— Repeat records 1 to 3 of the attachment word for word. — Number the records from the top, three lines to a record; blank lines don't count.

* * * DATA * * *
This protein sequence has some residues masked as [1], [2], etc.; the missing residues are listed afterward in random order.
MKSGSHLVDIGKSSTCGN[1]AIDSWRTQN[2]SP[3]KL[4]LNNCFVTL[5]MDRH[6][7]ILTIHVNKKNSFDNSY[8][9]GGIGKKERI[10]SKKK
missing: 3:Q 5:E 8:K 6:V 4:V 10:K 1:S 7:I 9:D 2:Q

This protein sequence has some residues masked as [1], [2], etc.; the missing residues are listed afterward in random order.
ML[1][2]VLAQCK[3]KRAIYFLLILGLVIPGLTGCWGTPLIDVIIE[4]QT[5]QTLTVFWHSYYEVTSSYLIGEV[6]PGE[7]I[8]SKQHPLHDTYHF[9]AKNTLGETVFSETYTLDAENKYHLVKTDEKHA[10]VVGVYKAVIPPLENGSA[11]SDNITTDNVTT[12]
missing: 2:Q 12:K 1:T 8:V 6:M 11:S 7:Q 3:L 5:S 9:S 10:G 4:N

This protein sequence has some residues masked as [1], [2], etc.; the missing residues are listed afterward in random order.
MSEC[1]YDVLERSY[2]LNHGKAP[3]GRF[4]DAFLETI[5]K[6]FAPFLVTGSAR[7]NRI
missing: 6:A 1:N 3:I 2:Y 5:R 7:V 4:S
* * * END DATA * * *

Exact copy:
This protein sequence has some residues masked as [1], [2], etc.; the missing residues are listed afterward in random order.
MKSGSHLVDIGKSSTCGN[1]AIDSWRTQN[2]SP[3]KL[4]LNNCFVTL[5]MDRH[6][7]ILTIHVNKKNSFDNSY[8][9]GGIGKKERI[10]SKKK
missing: 3:Q 5:E 8:K 6:V 4:V 10:K 1:S 7:I 9:D 2:Q

This protein sequence has some residues masked as [1], [2], etc.; the missing residues are listed afterward in random order.
ML[1][2]VLAQCK[3]KRAIYFLLILGLVIPGLTGCWGTPLIDVIIE[4]QT[5]QTLTVFWHSYYEVTSSYLIGEV[6]PGE[7]I[8]SKQHPLHDTYHF[9]AKNTLGETVFSETYTLDAENKYHLVKTDEKHA[10]VVGVYKAVIPPLENGSA[11]SDNITTDNVTT[12]
missing: 2:Q 12:K 1:T 8:V 6:M 11:S 7:Q 3:L 5:S 9:S 10:G 4:N

This protein sequence has some residues masked as [1], [2], etc.; the missing residues are listed afterward in random order.
MSEC[1]YDVLERSY[2]LNHGKAP[3]GRF[4]DAFLETI[5]K[6]FAPFLVTGSAR[7]NRI
missing: 6:A 1:N 3:I 2:Y 5:R 7:V 4:S